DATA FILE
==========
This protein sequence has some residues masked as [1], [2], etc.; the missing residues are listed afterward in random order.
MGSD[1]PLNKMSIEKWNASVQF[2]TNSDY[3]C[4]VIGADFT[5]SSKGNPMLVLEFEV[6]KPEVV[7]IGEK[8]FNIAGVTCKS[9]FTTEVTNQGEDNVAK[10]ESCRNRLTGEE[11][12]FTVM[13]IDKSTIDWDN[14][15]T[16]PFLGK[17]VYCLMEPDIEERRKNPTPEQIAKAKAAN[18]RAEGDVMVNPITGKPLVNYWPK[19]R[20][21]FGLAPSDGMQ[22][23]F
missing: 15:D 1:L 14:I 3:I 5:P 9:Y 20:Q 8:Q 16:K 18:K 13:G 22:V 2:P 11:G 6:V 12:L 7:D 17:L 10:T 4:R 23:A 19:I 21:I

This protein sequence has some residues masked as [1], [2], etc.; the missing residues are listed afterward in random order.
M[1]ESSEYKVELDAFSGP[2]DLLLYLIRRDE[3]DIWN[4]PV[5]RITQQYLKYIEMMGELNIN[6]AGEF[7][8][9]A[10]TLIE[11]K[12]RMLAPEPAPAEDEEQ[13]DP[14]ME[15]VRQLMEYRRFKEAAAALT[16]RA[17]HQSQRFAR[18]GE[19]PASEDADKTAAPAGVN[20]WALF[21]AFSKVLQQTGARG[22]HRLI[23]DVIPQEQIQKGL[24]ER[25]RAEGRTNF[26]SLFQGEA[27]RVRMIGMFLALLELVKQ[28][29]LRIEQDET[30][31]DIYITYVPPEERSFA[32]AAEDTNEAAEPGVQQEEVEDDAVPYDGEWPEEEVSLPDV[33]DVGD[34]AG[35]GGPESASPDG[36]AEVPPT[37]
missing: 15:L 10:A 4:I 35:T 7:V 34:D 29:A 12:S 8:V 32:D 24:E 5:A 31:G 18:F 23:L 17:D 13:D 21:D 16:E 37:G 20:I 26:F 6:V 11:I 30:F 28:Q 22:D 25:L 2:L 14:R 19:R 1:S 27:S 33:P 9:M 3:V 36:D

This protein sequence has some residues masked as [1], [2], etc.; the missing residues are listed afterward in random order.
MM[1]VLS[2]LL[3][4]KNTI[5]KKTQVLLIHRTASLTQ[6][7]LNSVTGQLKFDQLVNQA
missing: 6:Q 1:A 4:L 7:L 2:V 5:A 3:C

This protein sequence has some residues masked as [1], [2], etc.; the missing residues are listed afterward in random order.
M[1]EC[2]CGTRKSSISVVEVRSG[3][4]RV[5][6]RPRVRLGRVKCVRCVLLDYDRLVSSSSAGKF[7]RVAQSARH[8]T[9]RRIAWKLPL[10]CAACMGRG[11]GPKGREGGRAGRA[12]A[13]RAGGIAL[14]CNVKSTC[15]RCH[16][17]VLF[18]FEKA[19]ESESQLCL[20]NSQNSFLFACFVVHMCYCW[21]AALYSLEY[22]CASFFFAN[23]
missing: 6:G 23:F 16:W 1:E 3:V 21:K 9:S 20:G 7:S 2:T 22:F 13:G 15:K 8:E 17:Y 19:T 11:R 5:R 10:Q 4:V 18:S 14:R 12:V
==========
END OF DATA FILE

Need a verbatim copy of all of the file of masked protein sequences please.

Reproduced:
This protein sequence has some residues masked as [1], [2], etc.; the missing residues are listed afterward in random order.
MGSD[1]PLNKMSIEKWNASVQF[2]TNSDY[3]C[4]VIGADFT[5]SSKGNPMLVLEFEV[6]KPEVV[7]IGEK[8]FNIAGVTCKS[9]FTTEVTNQGEDNVAK[10]ESCRNRLTGEE[11][12]FTVM[13]IDKSTIDWDN[14][15]T[16]PFLGK[17]VYCLMEPDIEERRKNPTPEQIAKAKAAN[18]RAEGDVMVNPITGKPLVNYWPK[19]R[20][21]FGLAPSDGMQ[22][23]F
missing: 15:D 1:L 14:I 3:I 5:P 9:Y 20:Q 8:Q 16:K 18:K 13:G 22:V 2:P 11:G 6:V 12:L 7:D 17:L 10:T 4:R 23:A 19:I 21:I

This protein sequence has some residues masked as [1], [2], etc.; the missing residues are listed afterward in random order.
M[1]ESSEYKVELDAFSGP[2]DLLLYLIRRDE[3]DIWN[4]PV[5]RITQQYLKYIEMMGELNIN[6]AGEF[7][8][9]A[10]TLIE[11]K[12]RMLAPEPAPAEDEEQ[13]DP[14]ME[15]VRQLMEYRRFKEAAAALT[16]RA[17]HQSQRFAR[18]GE[19]PASEDADKTAAPAGVN[20]WALF[21]AFSKVLQQTGARG[22]HRLI[23]DVIPQEQIQKGL[24]ER[25]RAEGRTNF[26]SLFQGEA[27]RVRMIGMFLALLELVKQ[28][29]LRIEQDET[30][31]DIYITYVPPEERSFA[32]AAEDTNEAAEPGVQQEEVEDDAVPYDGEWPEEEVSLPDV[33]DVGD[34]AG[35]GGPESASPDG[36]AEVPPT[37]
missing: 15:L 10:A 4:I 35:T 7:V 34:D 29:A 12:S 8:V 32:D 24:E 5:A 31:G 18:F 23:L 17:D 13:D 21:D 16:E 37:G 20:I 26:F 6:V 11:I 30:F 28:Q 22:D 25:L 2:L 14:R 19:R 1:S 27:S 33:P 9:M 3:V 36:D

This protein sequence has some residues masked as [1], [2], etc.; the missing residues are listed afterward in random order.
MM[1]VLS[2]LL[3][4]KNTI[5]KKTQVLLIHRTASLTQ[6][7]LNSVTGQLKFDQLVNQA
missing: 6:Q 1:A 4:L 7:L 2:V 5:A 3:C

This protein sequence has some residues masked as [1], [2], etc.; the missing residues are listed afterward in random order.
M[1]EC[2]CGTRKSSISVVEVRSG[3][4]RV[5][6]RPRVRLGRVKCVRCVLLDYDRLVSSSSAGKF[7]RVAQSARH[8]T[9]RRIAWKLPL[10]CAACMGRG[11]GPKGREGGRAGRA[12]A[13]RAGGIAL[14]CNVKSTC[15]RCH[16][17]VLF[18]FEKA[19]ESESQLCL[20]NSQNSFLFACFVVHMCYCW[21]AALYSLEY[22]CASFFFAN[23]
missing: 6:G 23:F 16:W 1:E 3:V 21:K 9:S 20:G 7:S 2:T 22:F 13:G 15:K 8:E 17:Y 19:T 11:R 5:R 10:Q 4:V 18:S 14:R 12:V